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One of the most common causes of choking is talking while eating. If you feel as if food may be caught in your throat, never leave the room, stay where others can see you and help if your airway becomes blocked. Do not panic!

To help someone who is choking, Verify that the person is choking, by asking them “Are you choking?” Once you know the person is unable to cough, speak or breathe, have someone call 9-1-1 and start the Heimlich maneuver. However if the person can talk or cough just encourage them to cough out the item.

If you are alone, you can perform the Heimlich maneuver on yourself, just as you would on someone else. Thrusts can also be administered by pressing your abdomen firmly against an object such as the back of a chair, just above your belly button.


Heimlich maneuver (abdominal thrusts)

The Heimlich maneuver (pronounced Hi-mlick) or sometimes called abdominal thrusts or J thrusts, is a procedure whereby you administer abdominal thrusts or J Thrusts to dislodge a item that is obstructing the person’s airway. The Heimlich maneuver is not meant to be used for choking infants under age one.

The idea here is to lift the diaphragm and forces air from the lungs, similar to a coughing action, so that the foreign body in an airway may be moved and expelled. If fact, you are manually coughing for the choking person.

The first thing you must do is establish that the victim is choking. The universal sign for a choking victim is both hands around the neck. You must ask the victim if he or she is choking and can you help them. At this point you must also either call 911, yourself or have someone else call 911.

There is two types of obstruction, during a choking incident; Partial and complete. If the person can cough, wheeze or talk, then this is a partial obstruction. There is nothing you can do for the victim, except encourage them to cough the item out.  If the victim cannot speak, cough, or breath, then this is a complete obstruction and you must perform the Heimlich maneuver.

The steps to perform the Heimlich maneuver on a choking person are:

  1. Stand behind the person, Remember that victims may panic and inadvertently strike out, so be aware.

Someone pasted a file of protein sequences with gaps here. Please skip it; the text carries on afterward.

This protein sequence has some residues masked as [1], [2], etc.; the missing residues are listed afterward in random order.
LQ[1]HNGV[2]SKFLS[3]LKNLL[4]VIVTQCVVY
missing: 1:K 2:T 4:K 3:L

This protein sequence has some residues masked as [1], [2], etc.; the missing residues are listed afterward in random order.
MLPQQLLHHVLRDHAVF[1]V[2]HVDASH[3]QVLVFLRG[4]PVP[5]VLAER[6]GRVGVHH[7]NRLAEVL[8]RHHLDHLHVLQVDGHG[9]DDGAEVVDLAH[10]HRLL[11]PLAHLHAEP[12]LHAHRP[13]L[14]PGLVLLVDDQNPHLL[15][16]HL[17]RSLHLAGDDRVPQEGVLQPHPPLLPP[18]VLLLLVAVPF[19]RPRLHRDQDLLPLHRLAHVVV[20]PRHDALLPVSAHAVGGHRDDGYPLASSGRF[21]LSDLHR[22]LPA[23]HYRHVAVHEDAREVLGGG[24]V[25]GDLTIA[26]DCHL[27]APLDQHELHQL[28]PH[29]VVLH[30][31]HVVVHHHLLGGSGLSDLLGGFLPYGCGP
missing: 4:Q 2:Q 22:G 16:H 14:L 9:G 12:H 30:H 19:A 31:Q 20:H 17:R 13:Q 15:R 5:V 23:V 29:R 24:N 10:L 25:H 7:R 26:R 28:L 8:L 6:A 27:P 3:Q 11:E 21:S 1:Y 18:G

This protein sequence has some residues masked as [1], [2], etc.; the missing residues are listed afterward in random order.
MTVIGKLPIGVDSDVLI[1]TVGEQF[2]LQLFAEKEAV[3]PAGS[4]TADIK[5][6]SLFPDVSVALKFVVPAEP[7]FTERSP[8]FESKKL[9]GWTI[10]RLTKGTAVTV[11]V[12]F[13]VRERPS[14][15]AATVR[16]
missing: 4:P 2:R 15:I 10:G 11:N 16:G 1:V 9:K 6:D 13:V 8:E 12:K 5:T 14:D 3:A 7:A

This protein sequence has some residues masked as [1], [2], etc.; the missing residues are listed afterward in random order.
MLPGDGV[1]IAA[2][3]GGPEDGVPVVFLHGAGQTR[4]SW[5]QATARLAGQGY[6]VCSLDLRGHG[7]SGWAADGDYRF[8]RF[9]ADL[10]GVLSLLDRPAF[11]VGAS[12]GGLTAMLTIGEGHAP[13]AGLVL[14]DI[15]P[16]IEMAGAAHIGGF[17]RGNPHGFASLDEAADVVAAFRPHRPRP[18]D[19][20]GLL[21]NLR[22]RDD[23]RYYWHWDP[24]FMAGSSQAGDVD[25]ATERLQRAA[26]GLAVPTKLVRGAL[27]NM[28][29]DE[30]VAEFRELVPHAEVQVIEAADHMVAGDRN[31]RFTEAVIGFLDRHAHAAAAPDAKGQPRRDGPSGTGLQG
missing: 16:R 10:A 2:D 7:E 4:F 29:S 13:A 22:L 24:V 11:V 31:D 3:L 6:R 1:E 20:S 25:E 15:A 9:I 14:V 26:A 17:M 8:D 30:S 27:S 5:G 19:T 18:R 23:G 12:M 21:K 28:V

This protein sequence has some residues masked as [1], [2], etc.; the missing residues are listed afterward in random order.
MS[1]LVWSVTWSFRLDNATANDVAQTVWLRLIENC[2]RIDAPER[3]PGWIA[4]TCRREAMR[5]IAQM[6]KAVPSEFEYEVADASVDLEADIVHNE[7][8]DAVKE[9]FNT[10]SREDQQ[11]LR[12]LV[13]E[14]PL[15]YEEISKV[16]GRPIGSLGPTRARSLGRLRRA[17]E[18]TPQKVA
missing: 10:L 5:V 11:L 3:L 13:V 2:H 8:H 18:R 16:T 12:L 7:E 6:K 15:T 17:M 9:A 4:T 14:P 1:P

1. Place one of your legs between the victim’s legs. This will help you bring the victim to the floor if they become unconscious.
  2. Wrap your arms around the stomach, and tip the person slightly forward. (To clear an airway obstruction of a pregnant woman or obese person, place your fists closer to the chest, right above the joining of the ribs at the base of the breastbone, and follow the Heimlich maneuver steps.)
  1. Make a fist with one hand and place it slightly above the navel.
  2. Grasp your fist with your other hand and press forcefully into the abdomen with quick, upward thrusts, using force as if you were attempting to lift the person up.
  1. Continue the thrusts until the foreign body is dislodged or the victim become unconscious. If the person become unconscious; slide them down your leg and begin CPR.
  2. When a choking person is unconscious, floor. Clear the airway using the head-tilt method. If you can see the blockage, reach a finger into the mouth and sweep it out (finger sweep), using caution not to push the object deeper into the airway. If you are unable to remove the obstructing object and the person doesn't respond, you must begin CPR. In this case, there is a chance that the chest compressions used in CPR will free the object so recheck the mouth at regular intervals.



  1. Back Blows. Most professionals disagree on this aspect, how ever HE Safety Consultants recommend that you do not slap the victim on the back. Dislodging the airway obstruction while the victim is upright could result in a deeper obstruction (gravity will pull it down).
  2. In the case of a choking infant younger than age one, sit with the infant face down on your forearm, positioned securely on your thigh. Thump the infant firmly and gently five times with the heel of your hand in the middle of the back. The back blows and the gravity will most likely free the obstruction. If it doesn't work, turn the infant face up on your forearm, head lower than body, and use two fingers positioned over the center of the breastbone just below the nipples and give five quick chest compressions. Continue to repeat the back blows and chest thrusts until EMS arrives.  If you have cleared the obstruction and the infant doesn't start breathing, begin infant CPR. In babies older than age one, only give abdominal thrusts.